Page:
Archive for November, 2009

Whisky Auctions: First Christie’s, now Bonhams

Wednesday, November 18th, 2009

Christie’s just auctioned off some rare whiskies this past Saturday, which I wrote about here. Now it’s Bonhams’ turn. The headliner, as you will see by the press release below, was the Dalmore Oculus. But there were other interesting whiskies too. Have a look:


The exceptional one-of-a–kind Dalmore Oculus sells for a staggering £27,600 at Bonhams best whisky sale in history

The Dalmore Oculus low resWhisky enthusiasts worldwide raised their glasses to an outstanding result at today’s whisky sale at Bonhams Edinburgh. With over 90% of lots sold, the sale raised an impressive total of £211,518, the best on record in terms of value.

 One of the highlights of the sale was the rare and unique Dalmore Oculus, assembled from some of the most exceptional whiskies of the past 140 years. This extraordinary whisky sold for a phenomenal £27,600, against a pre-sale estimate of £15,000 – 20,000, as cheers rung around the sale room. This is the highest price ever paid for a Dalmore whisky, far exceeding any previous expectation.

 Other distinguished whiskies on offer included a Black Bowmore-1964 first edition, bottled 1993, beautifully presented in a wooden case, which sold for a sensational £2,100 (estimated £1,500-1,700), whilst the Black Bowmore-1964, final edition, bottled 1995 also reached £2,100 (estimated £1,500-2,000) and the Black Bowmore-1964 first edition, bottled 1993, selling for an equally impressive £2,040 (estimated £1,500-1,700).

 Elsewhere, The Macallan-56 year old-1946, officially bottled by hand at The Macallan Distillery exceeded its pre-sale estimate of £1,500-2,000, selling for £1,980.

 From the first section of the 3,000-strong Willard S Folsom Collection of Old and Rare Single Malt Whiskies, The Dalmore-50 year old-1926 presented in a splendid ceramic decanter sold for an sizeable £1,920 (estimated £1,500-1,700). Also from this collection, a Macallan Speymalt-1938 toppled pre-sale estimates of £800-1,000, reaching £1,920, whilst a Bowmore Oloroso Wood-38 year old-1964 single malt fetched £1,680 (estimated £1,200-1,400).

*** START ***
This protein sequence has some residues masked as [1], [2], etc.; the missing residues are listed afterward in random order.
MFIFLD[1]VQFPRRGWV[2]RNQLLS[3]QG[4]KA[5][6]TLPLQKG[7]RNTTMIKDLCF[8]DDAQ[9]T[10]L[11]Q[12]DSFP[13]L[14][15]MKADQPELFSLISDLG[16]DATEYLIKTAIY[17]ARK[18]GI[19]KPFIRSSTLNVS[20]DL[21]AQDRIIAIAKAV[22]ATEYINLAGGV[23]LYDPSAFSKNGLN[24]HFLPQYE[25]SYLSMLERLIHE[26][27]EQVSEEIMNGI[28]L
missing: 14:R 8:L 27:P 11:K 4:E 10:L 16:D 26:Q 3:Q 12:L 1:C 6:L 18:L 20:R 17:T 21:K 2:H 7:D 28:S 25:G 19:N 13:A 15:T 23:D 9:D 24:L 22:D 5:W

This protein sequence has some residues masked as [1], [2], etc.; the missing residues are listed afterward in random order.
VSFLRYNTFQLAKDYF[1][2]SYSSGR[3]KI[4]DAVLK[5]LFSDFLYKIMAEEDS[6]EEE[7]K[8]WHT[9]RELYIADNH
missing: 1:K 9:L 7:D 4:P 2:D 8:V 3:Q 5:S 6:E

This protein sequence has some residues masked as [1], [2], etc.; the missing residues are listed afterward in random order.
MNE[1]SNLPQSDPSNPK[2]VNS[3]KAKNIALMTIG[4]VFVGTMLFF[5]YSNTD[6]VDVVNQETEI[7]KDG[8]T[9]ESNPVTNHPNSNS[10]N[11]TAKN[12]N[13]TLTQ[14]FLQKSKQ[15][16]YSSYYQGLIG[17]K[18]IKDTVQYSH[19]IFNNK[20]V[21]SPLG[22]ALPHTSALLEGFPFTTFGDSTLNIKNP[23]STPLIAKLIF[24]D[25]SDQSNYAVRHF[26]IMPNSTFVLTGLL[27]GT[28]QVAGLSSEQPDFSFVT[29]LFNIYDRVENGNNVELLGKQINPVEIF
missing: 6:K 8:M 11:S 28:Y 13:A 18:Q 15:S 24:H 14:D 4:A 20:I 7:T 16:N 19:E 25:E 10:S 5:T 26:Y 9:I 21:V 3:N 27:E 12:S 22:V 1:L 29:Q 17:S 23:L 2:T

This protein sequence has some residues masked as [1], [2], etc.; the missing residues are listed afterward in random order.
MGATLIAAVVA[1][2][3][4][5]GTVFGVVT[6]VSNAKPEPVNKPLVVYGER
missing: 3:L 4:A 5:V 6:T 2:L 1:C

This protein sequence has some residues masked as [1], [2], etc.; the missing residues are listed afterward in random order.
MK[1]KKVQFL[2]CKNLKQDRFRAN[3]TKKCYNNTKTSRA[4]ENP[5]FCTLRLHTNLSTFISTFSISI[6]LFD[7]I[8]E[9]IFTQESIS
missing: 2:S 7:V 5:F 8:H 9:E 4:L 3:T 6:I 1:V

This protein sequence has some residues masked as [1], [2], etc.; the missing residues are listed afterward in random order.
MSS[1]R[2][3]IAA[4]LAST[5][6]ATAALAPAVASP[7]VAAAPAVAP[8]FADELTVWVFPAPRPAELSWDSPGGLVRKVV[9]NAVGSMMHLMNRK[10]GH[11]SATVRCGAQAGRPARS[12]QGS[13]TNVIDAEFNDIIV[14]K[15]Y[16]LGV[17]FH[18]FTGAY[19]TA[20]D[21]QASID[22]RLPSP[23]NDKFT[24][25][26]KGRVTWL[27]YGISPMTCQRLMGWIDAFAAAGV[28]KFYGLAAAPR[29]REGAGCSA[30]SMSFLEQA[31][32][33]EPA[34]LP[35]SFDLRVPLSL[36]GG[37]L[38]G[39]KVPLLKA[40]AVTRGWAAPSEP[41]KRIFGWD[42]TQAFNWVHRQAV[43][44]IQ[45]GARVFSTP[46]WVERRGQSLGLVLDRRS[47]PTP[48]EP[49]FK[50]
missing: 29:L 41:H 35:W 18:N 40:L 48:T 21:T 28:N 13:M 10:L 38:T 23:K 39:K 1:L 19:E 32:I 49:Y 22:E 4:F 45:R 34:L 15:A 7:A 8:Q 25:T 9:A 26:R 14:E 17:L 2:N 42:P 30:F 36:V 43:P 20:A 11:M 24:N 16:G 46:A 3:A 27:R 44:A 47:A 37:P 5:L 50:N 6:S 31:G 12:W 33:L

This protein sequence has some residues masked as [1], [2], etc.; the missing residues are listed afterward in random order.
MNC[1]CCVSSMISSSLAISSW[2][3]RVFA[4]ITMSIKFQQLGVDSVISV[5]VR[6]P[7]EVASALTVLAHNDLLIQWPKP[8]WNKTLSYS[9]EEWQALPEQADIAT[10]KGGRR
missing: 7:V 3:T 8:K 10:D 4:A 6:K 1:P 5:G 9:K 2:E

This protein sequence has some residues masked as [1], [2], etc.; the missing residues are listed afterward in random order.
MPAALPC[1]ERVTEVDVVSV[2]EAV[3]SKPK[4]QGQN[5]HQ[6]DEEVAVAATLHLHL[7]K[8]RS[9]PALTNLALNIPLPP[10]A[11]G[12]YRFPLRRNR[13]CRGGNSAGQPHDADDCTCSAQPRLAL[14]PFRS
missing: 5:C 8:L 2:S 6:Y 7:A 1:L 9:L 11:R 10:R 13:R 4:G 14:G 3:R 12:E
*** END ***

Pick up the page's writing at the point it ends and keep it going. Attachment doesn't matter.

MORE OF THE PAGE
Martin Green, Bonhams Whisky Specialist comments: “We are delighted by the results of today’s sale. The atmosphere in the room was electric with much excitement and frenzied bidding for the 583 first-class whiskies of offer. The Dalmore Oculus reached a fantastic sale price, especially in view of the current economic climate.”

 For Bonhams enquiries please call +44 131 225 2266

 For more information please contact Charlotte Hastings or Rosie Kempson at The Communication Group on 0207 630 1411 or email

Review: Evan Williams Single Barrel (2000 Vintage)

Wednesday, November 18th, 2009

The classic hits from Heaven Hill Distilleries just keep coming this year. First it was Parker’s Heritage Collection Golden Anniversary (Score: 97). Then it was the Rittenhouse Rye 25 year old Single Barrel (Score: 96). And now this gem. Well done!

EWBottle_2000_WebEvan Williams Single Barrel (2000 vintage), Barrel No. 1, 43.3%, $26
Very elegant, bright and silky smooth, with honey-kissed summer fruits, subtle tropical fruit (papaya, coconut, pineapple), gentle caramel, sweet corn, and soothing vanilla, along with a dusting of cinnamon, nutmeg and crisp mint. Pleasing, gently spicy finish. The most impressive aspect of this whiskey isn’t its variety of flavors (they are fairly traditional for a bourbon this age). It’s the integration and remarkable balance of these flavors! It’s also perilously drinkable. I can’t speak for the other barrels, but if you can track down some Barrel #1, buy two! You won’t be disappointed. Let me also note what a great value this whiskey is, compared to the way other premium American whiskeys are being priced. 

Advanced Malt Advocate magazine rating: 95

Whisky. The Wall Street Journal. This Friday!

Tuesday, November 17th, 2009

You would think I have enough to keep me busy with Malt Advocate, WhiskyFest, WDJK, Twitter, etc. Well, I do occasionally take on some freelance assignment.

As you know, I recently participated in the History Channel show on “Whiskey”, which just ran again this past Saturday. Well, this Friday (November 20th) I have a 2,000 word whiskey section going in The Wall Street Journal.

The special whiskey section covers some of the fundamentals (how whiskey is made, what distinguishes one country’s whiskey from the next, appreciating whiskey, etc.). I also address many new trends in whiskey (designer whiskies, artisanal distilling, extreme peating, no age statements, etc).

We even reached out to master mixologist Gary Regan and he added a great cocktail piece to the section, which includes a few really nice cocktail recipes.

Pick up a copy if you can this Friday.

Christie’s whisky auction results

Monday, November 16th, 2009

Christie’s “Fine Wines & Spirits” auction was this past Saturday here in NYC. There were some whiskies auctioned off, and here are the results.

Lot   Sold Price     Whisky
164  $21,600        Bowmore Trilogy
165  $2,640          Bowmore 1957
166  $2,880          Bowmore 1964, Fino Cask
169  $240              Benrinnes 1989, Glen Garioch 24 yr old
170 $600              Highland Park 24 & 34 yr old
171  $180              Ardbeg 12 yr (OMC bottling)